Static and dynamic removal of aquatic natural organic matter by carbon nanotubes

Gaurav S. Ajmani, Hyun Hee Cho, Talia E. Abbott Chalew, Kellogg J. Schwab, Joseph G. Jacangelo, Haiou Huang

Research output: Contribution to journalArticlepeer-review

33 Scopus citations


Carbon nanotubes (CNTs) were investigated for their capability and mechanisms to simultaneously remove colloidal natural organic matter (NOM) and humic substances from natural surface water. Static removal testing was conducted via adsorption experiments while dynamic removal was evaluated by layering CNTs onto substrate membranes and filtering natural water through the CNT-layered membranes. Analyses of treated water samples showed that removal of humic substances occurred via adsorption under both static and dynamic conditions. Removal of colloidal NOM occurred at a moderate level of 36-66% in static conditions, independent of the specific surface area (SSA) of CNTs. Dynamic removal of colloidal NOM increased from approximately 15% with the unmodified membrane to 80-100% with the CNT-modified membranes. Depth filtration played an important role in colloidal NOM removal. A comparison of the static and dynamic removal of humic substances showed that equilibrium static removal was higher than dynamic (p<0.01), but there was also a significant linear relationship between static and dynamic removal (p<0.05). Accounting for contact time of CNTs with NOM during filtration, it appeared that CNT mat structure was an important determinant of removal efficiencies for colloidal NOM and humic substances during CNT membrane filtration.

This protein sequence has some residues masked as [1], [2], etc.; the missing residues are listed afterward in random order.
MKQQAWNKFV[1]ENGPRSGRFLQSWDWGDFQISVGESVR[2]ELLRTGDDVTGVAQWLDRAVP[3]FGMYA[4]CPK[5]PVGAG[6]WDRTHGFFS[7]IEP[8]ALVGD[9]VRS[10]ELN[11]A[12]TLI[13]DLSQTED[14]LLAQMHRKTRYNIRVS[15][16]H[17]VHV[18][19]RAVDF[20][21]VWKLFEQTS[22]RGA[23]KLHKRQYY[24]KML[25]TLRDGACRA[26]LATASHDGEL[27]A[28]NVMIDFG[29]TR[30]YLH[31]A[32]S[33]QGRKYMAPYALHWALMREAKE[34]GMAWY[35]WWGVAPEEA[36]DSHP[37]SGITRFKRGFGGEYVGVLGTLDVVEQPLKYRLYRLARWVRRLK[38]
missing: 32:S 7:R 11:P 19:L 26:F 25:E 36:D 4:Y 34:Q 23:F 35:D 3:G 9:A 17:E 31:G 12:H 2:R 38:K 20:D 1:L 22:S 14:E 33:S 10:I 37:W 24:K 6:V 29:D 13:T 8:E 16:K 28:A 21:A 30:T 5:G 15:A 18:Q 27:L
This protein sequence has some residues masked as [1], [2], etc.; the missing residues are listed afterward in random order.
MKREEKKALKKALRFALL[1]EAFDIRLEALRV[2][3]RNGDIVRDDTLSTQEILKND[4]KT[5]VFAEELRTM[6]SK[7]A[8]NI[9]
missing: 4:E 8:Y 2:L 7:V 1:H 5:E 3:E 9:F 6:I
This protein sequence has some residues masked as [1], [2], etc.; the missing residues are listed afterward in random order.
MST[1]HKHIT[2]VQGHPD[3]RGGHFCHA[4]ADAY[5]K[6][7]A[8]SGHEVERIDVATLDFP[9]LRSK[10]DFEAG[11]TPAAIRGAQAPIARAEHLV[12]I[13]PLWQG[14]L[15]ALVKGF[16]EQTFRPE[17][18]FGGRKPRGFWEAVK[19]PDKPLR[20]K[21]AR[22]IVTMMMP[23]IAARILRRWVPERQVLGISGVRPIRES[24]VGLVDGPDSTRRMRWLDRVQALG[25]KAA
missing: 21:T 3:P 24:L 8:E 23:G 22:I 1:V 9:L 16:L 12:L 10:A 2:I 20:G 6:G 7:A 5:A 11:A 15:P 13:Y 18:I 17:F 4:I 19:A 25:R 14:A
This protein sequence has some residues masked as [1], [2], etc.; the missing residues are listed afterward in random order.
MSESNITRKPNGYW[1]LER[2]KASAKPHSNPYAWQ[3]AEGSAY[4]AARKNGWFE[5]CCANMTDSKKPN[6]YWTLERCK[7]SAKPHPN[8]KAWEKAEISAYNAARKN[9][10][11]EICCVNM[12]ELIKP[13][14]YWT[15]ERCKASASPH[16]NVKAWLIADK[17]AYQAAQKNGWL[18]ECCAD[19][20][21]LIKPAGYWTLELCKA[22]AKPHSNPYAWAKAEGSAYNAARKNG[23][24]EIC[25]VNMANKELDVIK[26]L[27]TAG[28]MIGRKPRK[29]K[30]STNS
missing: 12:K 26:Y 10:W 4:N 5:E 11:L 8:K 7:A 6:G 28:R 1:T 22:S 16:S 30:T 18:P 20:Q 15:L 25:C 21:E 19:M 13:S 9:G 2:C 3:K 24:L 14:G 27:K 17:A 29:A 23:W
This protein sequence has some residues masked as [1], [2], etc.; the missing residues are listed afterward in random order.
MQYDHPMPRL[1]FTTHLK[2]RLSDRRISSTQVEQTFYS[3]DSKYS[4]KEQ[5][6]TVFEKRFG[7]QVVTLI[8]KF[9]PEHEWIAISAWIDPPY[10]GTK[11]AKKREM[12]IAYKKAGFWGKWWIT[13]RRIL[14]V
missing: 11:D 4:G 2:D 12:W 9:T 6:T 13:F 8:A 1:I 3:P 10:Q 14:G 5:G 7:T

Original languageEnglish (US)
Pages (from-to)262-270
Number of pages9
JournalWater Research
StatePublished - Aug 1 2014


  • Carbon nanotube
  • Drinking water
  • Membrane filtration
  • Natural organic matter
  • Static adsorption

ASJC Scopus subject areas

  • Environmental Engineering
  • Civil and Structural Engineering
  • Ecological Modeling
  • Water Science and Technology
  • Waste Management and Disposal
  • Pollution


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